Wednesday, November 26, 2003


Don't you hate it when someone reads your email over your shoulder? I know it's easy to do but at least pretend you're not reading my email. You don't have to lean forward and put your fat head in my direct line of sight. That's all I'm saying. Be oblique. Employ a little subterfuge. Look up the word 'tact' in the dictionary.

Speaking of tact

When I was in high school I worked for a ski resort in Northern Michigan. Some of you know that. I worked as a houseman in the housekeeping department. This meant I delivered clean laundry to the maids and brought the dirty laundry to the laundry room.

The maintenance department was in the basement right next to the housekeeping office. I worked a lot of nights at the resort (this is why I never did my homework, Mom. I can't believe you and Dad never figured that out) and there was always a maintenance guy on duty also.

The only one I remember is a guy that was probably in his early 20's who had just graduated from college with an electronics degree (so he said). I'll call him Bob since I forgot his name years ago. We got along well and he had gone to the same high school as my step-brother and he would tell me stories about him. I was initially surprised to learn that my step-brother was considered a half-retarded burn out. I always remembered him as being older and more worldly than me. He did get into pot early.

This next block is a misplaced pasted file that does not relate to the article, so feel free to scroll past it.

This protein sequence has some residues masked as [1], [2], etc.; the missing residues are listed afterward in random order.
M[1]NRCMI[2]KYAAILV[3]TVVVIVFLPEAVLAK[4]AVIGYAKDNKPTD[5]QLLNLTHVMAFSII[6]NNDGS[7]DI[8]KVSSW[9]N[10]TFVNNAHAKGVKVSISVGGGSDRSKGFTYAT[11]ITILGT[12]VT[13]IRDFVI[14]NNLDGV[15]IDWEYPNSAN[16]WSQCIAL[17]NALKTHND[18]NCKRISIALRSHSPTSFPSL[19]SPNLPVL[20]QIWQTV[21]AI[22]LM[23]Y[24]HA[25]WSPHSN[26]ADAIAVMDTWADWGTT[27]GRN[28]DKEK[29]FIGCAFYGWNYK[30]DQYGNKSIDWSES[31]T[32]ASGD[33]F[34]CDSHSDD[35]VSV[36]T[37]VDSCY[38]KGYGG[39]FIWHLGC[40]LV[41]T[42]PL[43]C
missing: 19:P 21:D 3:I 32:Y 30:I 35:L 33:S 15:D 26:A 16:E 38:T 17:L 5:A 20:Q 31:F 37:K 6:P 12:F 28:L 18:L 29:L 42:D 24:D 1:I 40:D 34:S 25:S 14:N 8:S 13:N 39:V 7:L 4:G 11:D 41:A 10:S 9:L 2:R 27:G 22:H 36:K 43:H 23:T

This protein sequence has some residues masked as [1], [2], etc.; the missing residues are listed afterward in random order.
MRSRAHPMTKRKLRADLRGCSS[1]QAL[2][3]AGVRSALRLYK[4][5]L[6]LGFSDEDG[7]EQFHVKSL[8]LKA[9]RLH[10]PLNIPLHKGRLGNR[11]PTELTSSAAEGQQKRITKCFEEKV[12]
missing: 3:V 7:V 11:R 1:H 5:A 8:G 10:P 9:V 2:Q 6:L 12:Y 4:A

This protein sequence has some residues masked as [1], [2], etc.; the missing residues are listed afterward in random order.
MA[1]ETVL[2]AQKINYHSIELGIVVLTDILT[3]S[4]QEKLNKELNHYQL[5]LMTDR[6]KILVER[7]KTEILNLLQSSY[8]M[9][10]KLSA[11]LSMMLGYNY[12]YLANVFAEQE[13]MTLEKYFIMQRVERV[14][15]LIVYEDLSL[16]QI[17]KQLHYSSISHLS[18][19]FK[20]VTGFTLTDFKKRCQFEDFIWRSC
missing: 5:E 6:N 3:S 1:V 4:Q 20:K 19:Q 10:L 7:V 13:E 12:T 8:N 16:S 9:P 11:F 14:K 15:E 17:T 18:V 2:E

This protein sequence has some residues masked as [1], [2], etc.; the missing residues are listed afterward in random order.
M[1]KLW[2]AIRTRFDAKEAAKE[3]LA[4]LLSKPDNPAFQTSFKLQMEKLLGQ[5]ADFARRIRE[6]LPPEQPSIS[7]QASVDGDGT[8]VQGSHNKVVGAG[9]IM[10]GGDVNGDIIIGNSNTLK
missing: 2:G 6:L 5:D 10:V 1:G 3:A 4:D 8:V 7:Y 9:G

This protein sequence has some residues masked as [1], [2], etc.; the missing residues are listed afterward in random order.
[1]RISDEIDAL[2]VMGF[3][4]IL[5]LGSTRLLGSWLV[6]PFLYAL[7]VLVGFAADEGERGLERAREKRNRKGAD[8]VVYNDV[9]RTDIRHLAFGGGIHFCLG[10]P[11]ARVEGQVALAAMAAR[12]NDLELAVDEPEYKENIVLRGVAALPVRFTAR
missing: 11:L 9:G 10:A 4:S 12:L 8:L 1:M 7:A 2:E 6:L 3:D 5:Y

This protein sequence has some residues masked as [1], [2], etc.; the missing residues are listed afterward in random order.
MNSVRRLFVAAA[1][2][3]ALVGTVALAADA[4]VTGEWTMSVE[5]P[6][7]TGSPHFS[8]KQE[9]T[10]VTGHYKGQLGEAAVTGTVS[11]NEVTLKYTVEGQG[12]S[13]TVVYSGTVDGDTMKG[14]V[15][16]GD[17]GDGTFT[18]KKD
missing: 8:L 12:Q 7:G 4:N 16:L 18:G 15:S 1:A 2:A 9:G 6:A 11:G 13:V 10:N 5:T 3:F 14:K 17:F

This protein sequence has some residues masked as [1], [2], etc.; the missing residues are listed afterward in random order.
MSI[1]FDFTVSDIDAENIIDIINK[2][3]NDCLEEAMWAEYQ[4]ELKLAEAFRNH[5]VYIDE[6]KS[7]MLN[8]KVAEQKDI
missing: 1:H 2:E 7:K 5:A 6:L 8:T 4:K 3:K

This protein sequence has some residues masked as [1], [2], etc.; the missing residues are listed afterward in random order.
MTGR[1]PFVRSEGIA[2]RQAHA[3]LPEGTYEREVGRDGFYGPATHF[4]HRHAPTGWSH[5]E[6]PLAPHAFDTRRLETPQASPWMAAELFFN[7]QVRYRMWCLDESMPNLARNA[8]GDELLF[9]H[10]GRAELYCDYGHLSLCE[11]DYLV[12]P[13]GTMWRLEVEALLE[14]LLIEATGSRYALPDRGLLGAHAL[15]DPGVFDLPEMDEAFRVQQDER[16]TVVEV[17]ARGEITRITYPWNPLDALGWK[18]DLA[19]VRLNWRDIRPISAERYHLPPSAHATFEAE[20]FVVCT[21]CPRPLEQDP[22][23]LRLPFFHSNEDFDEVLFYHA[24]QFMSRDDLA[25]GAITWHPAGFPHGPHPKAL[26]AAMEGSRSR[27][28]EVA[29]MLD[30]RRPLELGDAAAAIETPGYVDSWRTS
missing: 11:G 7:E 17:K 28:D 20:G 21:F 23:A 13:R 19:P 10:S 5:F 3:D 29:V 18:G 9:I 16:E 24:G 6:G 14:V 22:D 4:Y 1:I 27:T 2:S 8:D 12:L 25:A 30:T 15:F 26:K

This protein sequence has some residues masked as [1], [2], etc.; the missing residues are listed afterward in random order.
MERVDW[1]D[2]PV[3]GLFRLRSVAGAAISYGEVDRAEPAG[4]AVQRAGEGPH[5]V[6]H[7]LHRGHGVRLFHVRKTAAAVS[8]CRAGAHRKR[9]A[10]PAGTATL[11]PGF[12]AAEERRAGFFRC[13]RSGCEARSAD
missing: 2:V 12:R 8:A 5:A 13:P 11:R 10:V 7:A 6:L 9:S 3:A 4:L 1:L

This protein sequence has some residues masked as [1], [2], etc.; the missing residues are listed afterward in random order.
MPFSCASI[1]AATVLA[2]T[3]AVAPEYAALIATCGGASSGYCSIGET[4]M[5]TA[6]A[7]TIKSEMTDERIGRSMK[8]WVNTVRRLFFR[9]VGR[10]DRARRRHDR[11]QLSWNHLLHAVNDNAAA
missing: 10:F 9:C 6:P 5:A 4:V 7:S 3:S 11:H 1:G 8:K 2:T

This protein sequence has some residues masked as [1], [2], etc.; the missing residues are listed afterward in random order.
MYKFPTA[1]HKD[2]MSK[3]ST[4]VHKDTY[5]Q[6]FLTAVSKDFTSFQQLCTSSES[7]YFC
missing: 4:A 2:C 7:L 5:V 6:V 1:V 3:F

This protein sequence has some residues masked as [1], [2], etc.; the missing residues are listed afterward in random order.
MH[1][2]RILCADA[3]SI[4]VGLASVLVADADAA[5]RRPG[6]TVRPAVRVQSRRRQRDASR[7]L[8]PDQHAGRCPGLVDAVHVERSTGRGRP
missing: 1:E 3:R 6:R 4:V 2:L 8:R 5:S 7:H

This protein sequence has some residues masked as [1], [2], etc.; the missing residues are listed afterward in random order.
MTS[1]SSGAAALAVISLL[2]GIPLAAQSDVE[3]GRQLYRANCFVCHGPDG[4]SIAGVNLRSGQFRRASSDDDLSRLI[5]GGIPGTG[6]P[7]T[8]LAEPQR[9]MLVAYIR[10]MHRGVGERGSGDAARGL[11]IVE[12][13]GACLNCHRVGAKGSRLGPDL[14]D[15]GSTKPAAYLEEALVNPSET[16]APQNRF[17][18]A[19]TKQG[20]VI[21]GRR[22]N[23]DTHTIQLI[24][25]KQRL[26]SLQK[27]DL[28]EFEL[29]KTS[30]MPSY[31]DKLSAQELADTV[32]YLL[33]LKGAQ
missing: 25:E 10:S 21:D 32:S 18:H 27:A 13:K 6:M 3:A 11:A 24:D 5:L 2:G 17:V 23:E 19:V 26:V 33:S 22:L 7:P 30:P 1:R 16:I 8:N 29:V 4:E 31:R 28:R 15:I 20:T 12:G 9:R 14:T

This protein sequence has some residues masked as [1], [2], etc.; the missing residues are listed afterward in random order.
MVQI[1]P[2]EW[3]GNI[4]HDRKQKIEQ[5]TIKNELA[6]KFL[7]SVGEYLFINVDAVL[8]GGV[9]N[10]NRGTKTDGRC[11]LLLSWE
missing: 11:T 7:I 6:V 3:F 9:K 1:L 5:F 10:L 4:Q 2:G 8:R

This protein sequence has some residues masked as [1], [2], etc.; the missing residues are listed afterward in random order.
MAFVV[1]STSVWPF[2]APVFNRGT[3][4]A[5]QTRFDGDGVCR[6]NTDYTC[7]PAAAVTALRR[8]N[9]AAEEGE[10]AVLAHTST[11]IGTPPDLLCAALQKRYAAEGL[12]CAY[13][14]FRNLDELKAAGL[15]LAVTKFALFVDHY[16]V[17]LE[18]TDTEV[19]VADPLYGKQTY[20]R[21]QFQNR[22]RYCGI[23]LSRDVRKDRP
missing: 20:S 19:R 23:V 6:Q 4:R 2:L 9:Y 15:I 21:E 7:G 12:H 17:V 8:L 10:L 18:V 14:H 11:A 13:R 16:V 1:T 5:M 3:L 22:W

One of the dangers of working in Northern Michigan is that you can get snowed it at work and end up trying to find a place to crash. Not a problem for us that worked at a resort that never had to turn people away. One night it started snowing pretty heavily and Bob had been brought to work by his girlfriend, I believe. She was able to leave early and get back to Traverse City, where they lived together, which was about 25 miles away. Bob had to stay and work his shift. Instead of spending the night like a sensible person Bob decided he had to go home that night. I think he was afraid that if he didn't get home that night he might have to spend the next night at the resort also. He decided to take a cab.

Since this is years before ATM's Bob had no cash for a cab. He axed me if I had any money and I had a twenty dollar bill in my pocket. He asked to borrow. I stutttered and mumbled, scratched my head and said, "I...don't...know." It wasn't that I didn't trust him but in the mid-eighties twenty bucks was a lot of dough. I had never loaned anyone an amount of money that even approached $20. He convinced me it would be OK and I loaned him the dough. At 11 I drove home and he caught a cab to Traverse City.

The snow let up during the night and life went on as usual the next day. I got to work after school and after clocking in went immediately to the maintenance department and found Bob. He was talking to one of his co-workers. I had been fretting over the $20 all the previous night all that day at school. I butted in and muttered something along the lines of "hey...uh, Bob. You got that twenty bucks?" He gave me a nasty look and said, "I'll be with you in a second."

I slunk away and stood outside the door of the maintenance room. A few minutes later he came out and gave me a twenty dollar bill and said, "Man, Eddie you need to learn some tact." He wasn't rude but he was firm and I did learn a lesson in tact. I still have to remind myself of his lesson occasionally when I get impatient. Especially at work.

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